BADT-STRAUSS, BERTHA (1885–1970), writer, Zionist, feminist. Badt-Strauss was born in Breslau. She was descended from a well-known family of Jewish scholars and studied literature, languages, and philosophy in Breslau, Berlin, and Munich. One of the first women awarded a doctoral degree in Prussia, she worked as a researcher and publisher. She became a Zionist and deeply involved in the Jewish Renaissance: the creation of a Jewish community with a special Jewish culture. With her husband Bruno Strauss, a teacher and expert on Moses *Mendelssohn, she lived in Berlin from 1913 on. In 1921 their only son, Albrecht, was born. Shortly after his birth Badt-Strauss fell ill with multiple sclerosis. In spite of this she continued writing numerous articles for Jewish publications, such as the Jüdische Rundschau and the Israelitische Familienblatt, and also for leading non-Jewish newspapers. She also co-edited the first scholarly edition of Annette von Droste-Huelshoff's works and translated and edited volumes of works by Gertrud Marx, Profiat *Duran, *Suesskind von Trimberg, Heinrich *Heine, Rahel *Varnhagen, and Moses Mendelssohn. She contributed to the Juedisches Lexikon and the Encyclopaedia Judaica, wrote short stories, a serial novel, and a collective biography of Jewish women.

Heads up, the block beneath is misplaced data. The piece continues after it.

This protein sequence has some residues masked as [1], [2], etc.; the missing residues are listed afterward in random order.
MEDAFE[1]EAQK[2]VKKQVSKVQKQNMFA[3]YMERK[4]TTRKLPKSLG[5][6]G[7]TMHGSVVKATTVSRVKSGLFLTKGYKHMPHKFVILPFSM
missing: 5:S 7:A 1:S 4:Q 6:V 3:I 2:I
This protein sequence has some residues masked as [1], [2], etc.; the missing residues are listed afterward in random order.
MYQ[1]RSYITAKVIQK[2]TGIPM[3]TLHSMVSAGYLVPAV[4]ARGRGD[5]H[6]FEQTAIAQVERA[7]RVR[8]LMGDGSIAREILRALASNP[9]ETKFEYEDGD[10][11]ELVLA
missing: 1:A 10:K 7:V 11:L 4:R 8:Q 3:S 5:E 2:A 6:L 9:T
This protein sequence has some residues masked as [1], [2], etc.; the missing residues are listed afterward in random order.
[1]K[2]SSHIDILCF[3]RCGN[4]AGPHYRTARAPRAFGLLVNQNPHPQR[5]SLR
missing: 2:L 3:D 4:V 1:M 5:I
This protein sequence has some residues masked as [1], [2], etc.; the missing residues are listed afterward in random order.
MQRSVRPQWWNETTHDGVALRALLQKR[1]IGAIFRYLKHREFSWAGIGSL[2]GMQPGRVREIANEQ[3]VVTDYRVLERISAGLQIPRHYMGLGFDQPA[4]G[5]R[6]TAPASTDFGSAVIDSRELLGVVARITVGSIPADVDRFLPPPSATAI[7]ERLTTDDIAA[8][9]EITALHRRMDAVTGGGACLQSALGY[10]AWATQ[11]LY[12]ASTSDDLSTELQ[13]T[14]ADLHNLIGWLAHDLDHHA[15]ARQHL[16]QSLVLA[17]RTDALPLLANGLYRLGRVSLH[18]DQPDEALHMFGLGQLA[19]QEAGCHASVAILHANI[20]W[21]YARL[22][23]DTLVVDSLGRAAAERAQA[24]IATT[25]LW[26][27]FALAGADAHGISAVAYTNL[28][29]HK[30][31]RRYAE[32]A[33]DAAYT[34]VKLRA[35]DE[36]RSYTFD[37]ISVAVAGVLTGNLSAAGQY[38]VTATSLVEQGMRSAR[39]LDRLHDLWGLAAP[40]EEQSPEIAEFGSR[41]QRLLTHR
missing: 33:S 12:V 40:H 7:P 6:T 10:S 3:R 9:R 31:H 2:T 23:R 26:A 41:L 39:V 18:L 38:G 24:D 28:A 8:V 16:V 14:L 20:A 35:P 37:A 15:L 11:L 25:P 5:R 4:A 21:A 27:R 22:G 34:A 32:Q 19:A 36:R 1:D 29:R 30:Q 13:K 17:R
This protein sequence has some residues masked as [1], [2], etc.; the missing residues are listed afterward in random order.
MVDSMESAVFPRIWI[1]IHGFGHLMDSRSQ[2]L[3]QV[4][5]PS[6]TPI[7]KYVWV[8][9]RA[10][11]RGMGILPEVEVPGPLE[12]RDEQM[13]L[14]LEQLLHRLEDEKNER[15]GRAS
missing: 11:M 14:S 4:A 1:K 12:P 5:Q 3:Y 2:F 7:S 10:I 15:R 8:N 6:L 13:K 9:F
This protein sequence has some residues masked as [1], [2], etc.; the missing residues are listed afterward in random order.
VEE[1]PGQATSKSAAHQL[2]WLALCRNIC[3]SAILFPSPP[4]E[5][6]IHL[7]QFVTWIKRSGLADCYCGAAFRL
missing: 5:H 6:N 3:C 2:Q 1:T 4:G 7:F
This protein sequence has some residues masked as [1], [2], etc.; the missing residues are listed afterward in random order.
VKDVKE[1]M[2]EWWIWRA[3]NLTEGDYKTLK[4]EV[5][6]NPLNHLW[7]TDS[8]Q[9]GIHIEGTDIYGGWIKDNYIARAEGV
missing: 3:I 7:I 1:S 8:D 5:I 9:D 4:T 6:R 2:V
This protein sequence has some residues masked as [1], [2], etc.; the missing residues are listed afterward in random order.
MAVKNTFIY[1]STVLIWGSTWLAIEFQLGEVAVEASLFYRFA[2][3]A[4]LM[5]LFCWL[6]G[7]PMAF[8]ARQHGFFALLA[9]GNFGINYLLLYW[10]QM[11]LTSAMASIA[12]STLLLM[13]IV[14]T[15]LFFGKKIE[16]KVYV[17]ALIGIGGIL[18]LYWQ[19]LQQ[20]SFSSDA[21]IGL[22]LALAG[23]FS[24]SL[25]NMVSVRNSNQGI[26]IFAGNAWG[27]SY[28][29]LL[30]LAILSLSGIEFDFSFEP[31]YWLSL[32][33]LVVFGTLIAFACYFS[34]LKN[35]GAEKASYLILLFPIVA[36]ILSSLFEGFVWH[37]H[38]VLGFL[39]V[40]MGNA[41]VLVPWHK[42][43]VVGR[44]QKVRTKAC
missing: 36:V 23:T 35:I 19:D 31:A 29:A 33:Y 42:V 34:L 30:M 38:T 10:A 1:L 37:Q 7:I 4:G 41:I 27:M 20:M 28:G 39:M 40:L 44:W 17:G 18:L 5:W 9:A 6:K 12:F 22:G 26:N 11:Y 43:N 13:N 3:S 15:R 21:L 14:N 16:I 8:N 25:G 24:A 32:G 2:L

As a religious Jewess and a patriotic German, Badt-Strauss became not only one of the protagonists of the Jewish Renaissance, she also participated in the German women's movement, wrote about German literature and included (supposed) "Assimilanten" like Moses Mendelssohn or converts like Rahel Varnhagen in her agenda. She tried to reinterpret the return of prominent Jews to Judaism as a self-determined step in the right direction and offered new role models for identification.
Badt-Strauss' intensive engagement with Jewish women should also be mainly attributed to her aim of creating new role models. Her only belief was in the need to return to Judaism and eventually to Ereẓ Israel. By not specifying too narrowly what this return should be like and what role women had to play in Judaism and in the "Jischuw," she invited women to take part in the creation of a Jewish community that had not seen women's role in this context because of the rigid male definition of Jewish femininity. Badt-Strauss was most successful with her individual interpretation of the aims of the Jewish Renaissance – her list of publications includes more than 600 editions and articles.
M. Steer, Bertha Badt-Strauss (1885–1970) (2005).
[Martina Steer (2nd ed.)]